The Minister for Agriculture Michael Creed has confirmed that his department will not reintroduce forestry payment differentials which would see farmers paid more than non-farmers.
The reintroduction of the policy was suggested by Kerry TD Michael Healy-Rae as the current forestry programme does not differentiate between a “farmer” and “non-farmer” but targets funding at all landowners who wish to convert lands to forestry.
However, the Minister said that it is important to note that the non-farmer category also includes recently retired farmers and the family members of existing farmers.
“On that basis, I am satisfied that the vast bulk of forestry payments remain in rural Ireland.
“Reinstating the farmer/non-farmer forest premium differential is not an option being considered by the Department.
The Minister also said that the reintroduction of such a differential could only be achieved either by an increase in the farmer rate or a reduction in the non-farmer rate.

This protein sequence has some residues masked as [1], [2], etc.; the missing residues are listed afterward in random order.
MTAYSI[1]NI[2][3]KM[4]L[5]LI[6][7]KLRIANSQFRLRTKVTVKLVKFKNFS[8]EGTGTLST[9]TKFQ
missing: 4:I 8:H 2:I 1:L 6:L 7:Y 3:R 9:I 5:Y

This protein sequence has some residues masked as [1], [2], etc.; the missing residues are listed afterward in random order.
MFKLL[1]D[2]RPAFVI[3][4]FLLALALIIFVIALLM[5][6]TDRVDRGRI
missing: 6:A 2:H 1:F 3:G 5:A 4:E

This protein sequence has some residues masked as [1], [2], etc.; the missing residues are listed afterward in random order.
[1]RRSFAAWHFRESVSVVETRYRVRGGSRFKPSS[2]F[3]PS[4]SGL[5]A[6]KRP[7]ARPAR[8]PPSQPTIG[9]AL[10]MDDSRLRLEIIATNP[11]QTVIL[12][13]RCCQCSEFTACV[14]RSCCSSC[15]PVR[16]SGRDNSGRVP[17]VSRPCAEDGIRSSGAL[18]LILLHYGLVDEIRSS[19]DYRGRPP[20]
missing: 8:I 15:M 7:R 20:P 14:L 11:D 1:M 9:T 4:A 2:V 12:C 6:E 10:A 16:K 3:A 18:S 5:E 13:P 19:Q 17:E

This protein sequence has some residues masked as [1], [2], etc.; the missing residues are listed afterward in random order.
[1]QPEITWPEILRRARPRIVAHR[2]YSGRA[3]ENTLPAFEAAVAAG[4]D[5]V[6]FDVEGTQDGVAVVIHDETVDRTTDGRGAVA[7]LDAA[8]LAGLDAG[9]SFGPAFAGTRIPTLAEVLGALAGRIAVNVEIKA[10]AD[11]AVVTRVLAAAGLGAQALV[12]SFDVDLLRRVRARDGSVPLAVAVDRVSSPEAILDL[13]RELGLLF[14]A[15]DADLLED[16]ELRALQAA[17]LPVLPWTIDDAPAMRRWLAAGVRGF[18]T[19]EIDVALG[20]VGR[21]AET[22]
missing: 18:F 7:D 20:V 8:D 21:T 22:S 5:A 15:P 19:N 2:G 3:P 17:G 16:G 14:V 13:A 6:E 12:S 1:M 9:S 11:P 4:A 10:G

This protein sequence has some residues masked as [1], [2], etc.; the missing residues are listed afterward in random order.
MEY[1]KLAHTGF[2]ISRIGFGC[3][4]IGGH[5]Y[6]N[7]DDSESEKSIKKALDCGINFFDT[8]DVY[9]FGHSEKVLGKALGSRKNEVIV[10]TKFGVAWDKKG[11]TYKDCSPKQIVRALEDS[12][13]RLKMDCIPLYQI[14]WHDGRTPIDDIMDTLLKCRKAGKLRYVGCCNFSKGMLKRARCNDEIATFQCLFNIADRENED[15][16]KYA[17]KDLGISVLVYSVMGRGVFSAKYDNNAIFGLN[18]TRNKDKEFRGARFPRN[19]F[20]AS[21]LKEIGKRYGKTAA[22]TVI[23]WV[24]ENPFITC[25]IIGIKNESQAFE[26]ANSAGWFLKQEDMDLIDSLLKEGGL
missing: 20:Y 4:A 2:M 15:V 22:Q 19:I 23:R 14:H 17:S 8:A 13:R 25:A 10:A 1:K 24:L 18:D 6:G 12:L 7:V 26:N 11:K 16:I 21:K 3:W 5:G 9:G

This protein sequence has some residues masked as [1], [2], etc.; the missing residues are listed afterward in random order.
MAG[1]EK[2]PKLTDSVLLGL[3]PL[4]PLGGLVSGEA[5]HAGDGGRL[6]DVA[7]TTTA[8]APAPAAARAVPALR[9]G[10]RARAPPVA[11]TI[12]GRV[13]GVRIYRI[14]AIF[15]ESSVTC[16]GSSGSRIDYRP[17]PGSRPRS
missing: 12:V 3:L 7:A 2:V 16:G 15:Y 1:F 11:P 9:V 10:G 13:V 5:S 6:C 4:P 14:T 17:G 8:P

“An increase in the premium rate for farmers is no guarantee of increased planting levels by farmers.
“The other option of reducing the non-farmer rate to create the differential could impact significantly on overall planting levels.
“This is borne out by planting figures in 2016 where the proportion of land planted by landowners classifying themselves as non-farmers was 36%,” he said.
On a separated forestry issue about compensation for farmers who are obliged to set aside for environmental enhancement, Minister Creed said he believed that the existing provisions to pay landowners for areas left unplanted for environmental reasons are proportionate and adequate.
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